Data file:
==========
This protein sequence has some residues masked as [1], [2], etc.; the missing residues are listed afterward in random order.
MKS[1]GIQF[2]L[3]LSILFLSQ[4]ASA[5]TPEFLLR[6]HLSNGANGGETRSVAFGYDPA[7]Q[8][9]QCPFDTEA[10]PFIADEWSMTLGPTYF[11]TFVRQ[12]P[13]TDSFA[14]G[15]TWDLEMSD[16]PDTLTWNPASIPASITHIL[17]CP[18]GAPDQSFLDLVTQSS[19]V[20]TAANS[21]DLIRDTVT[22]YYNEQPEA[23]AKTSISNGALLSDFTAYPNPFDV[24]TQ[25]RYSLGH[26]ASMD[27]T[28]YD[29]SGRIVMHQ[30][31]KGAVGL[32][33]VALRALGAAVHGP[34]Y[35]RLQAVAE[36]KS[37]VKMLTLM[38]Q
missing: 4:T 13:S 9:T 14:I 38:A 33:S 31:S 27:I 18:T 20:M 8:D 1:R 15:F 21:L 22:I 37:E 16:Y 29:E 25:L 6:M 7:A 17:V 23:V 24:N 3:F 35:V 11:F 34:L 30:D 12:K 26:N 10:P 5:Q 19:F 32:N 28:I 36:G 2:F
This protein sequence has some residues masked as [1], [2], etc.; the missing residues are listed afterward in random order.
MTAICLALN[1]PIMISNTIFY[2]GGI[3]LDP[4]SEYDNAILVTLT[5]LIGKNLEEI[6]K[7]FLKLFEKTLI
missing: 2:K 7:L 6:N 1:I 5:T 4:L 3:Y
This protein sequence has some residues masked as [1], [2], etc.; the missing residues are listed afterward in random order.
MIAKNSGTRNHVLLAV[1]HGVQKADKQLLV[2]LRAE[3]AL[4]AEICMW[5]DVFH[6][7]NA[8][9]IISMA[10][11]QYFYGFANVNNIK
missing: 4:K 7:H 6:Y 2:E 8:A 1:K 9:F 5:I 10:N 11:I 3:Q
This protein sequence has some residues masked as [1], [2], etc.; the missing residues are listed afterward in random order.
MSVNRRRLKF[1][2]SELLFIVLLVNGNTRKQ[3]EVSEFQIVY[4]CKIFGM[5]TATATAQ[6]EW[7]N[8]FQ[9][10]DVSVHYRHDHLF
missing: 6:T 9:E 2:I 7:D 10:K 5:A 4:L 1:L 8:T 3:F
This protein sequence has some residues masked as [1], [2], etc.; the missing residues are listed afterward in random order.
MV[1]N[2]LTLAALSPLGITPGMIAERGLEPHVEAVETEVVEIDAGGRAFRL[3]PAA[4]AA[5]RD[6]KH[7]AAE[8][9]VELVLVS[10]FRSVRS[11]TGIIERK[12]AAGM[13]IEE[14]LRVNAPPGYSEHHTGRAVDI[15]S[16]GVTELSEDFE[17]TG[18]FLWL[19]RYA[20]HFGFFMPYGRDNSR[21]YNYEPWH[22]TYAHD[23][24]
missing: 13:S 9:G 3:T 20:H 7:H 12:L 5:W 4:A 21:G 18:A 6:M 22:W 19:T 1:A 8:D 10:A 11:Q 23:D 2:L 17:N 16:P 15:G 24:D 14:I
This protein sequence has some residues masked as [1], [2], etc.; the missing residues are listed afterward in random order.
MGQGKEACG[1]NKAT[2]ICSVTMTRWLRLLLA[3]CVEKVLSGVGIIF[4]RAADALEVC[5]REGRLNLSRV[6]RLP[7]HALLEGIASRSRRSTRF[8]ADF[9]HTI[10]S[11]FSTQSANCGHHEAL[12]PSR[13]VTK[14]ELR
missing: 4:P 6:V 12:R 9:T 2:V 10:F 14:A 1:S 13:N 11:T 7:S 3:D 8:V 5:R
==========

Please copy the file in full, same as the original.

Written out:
This protein sequence has some residues masked as [1], [2], etc.; the missing residues are listed afterward in random order.
MKS[1]GIQF[2]L[3]LSILFLSQ[4]ASA[5]TPEFLLR[6]HLSNGANGGETRSVAFGYDPA[7]Q[8][9]QCPFDTEA[10]PFIADEWSMTLGPTYF[11]TFVRQ[12]P[13]TDSFA[14]G[15]TWDLEMSD[16]PDTLTWNPASIPASITHIL[17]CP[18]GAPDQSFLDLVTQSS[19]V[20]TAANS[21]DLIRDTVT[22]YYNEQPEA[23]AKTSISNGALLSDFTAYPNPFDV[24]TQ[25]RYSLGH[26]ASMD[27]T[28]YD[29]SGRIVMHQ[30][31]KGAVGL[32][33]VALRALGAAVHGP[34]Y[35]RLQAVAE[36]KS[37]VKMLTLM[38]Q
missing: 4:T 13:S 9:T 14:I 38:A 33:S 31:S 27:I 18:T 20:M 8:D 1:R 15:F 21:L 22:I 37:E 16:Y 29:E 25:L 6:M 7:A 17:V 23:V 24:N 3:F 35:V 11:F 34:L 30:D 12:K 26:N 10:P 5:Q 19:F 32:N 28:I 36:G 2:F
This protein sequence has some residues masked as [1], [2], etc.; the missing residues are listed afterward in random order.
MTAICLALN[1]PIMISNTIFY[2]GGI[3]LDP[4]SEYDNAILVTLT[5]LIGKNLEEI[6]K[7]FLKLFEKTLI
missing: 2:K 7:L 6:N 1:I 5:T 4:L 3:Y
This protein sequence has some residues masked as [1], [2], etc.; the missing residues are listed afterward in random order.
MIAKNSGTRNHVLLAV[1]HGVQKADKQLLV[2]LRAE[3]AL[4]AEICMW[5]DVFH[6][7]NA[8][9]IISMA[10][11]QYFYGFANVNNIK
missing: 4:K 7:H 6:Y 2:E 8:A 1:K 9:F 5:I 10:N 11:I 3:Q
This protein sequence has some residues masked as [1], [2], etc.; the missing residues are listed afterward in random order.
MSVNRRRLKF[1][2]SELLFIVLLVNGNTRKQ[3]EVSEFQIVY[4]CKIFGM[5]TATATAQ[6]EW[7]N[8]FQ[9][10]DVSVHYRHDHLF
missing: 6:T 9:E 2:I 7:D 10:K 5:A 4:L 1:L 8:T 3:F
This protein sequence has some residues masked as [1], [2], etc.; the missing residues are listed afterward in random order.
MV[1]N[2]LTLAALSPLGITPGMIAERGLEPHVEAVETEVVEIDAGGRAFRL[3]PAA[4]AA[5]RD[6]KH[7]AAE[8][9]VELVLVS[10]FRSVRS[11]TGIIERK[12]AAGM[13]IEE[14]LRVNAPPGYSEHHTGRAVDI[15]S[16]GVTELSEDFE[17]TG[18]FLWL[19]RYA[20]HFGFFMPYGRDNSR[21]YNYEPWH[22]TYAHD[23][24]
missing: 13:S 9:G 3:T 20:H 7:H 12:L 5:W 4:A 21:G 18:A 6:M 22:W 19:T 1:A 8:D 10:A 11:Q 23:D 2:L 17:N 16:P 15:G 24:D 14:I
This protein sequence has some residues masked as [1], [2], etc.; the missing residues are listed afterward in random order.
MGQGKEACG[1]NKAT[2]ICSVTMTRWLRLLLA[3]CVEKVLSGVGIIF[4]RAADALEVC[5]REGRLNLSRV[6]RLP[7]HALLEGIASRSRRSTRF[8]ADF[9]HTI[10]S[11]FSTQSANCGHHEAL[12]PSR[13]VTK[14]ELR
missing: 4:P 6:V 12:R 9:T 2:V 10:F 14:A 1:S 13:N 11:T 7:S 3:D 8:V 5:R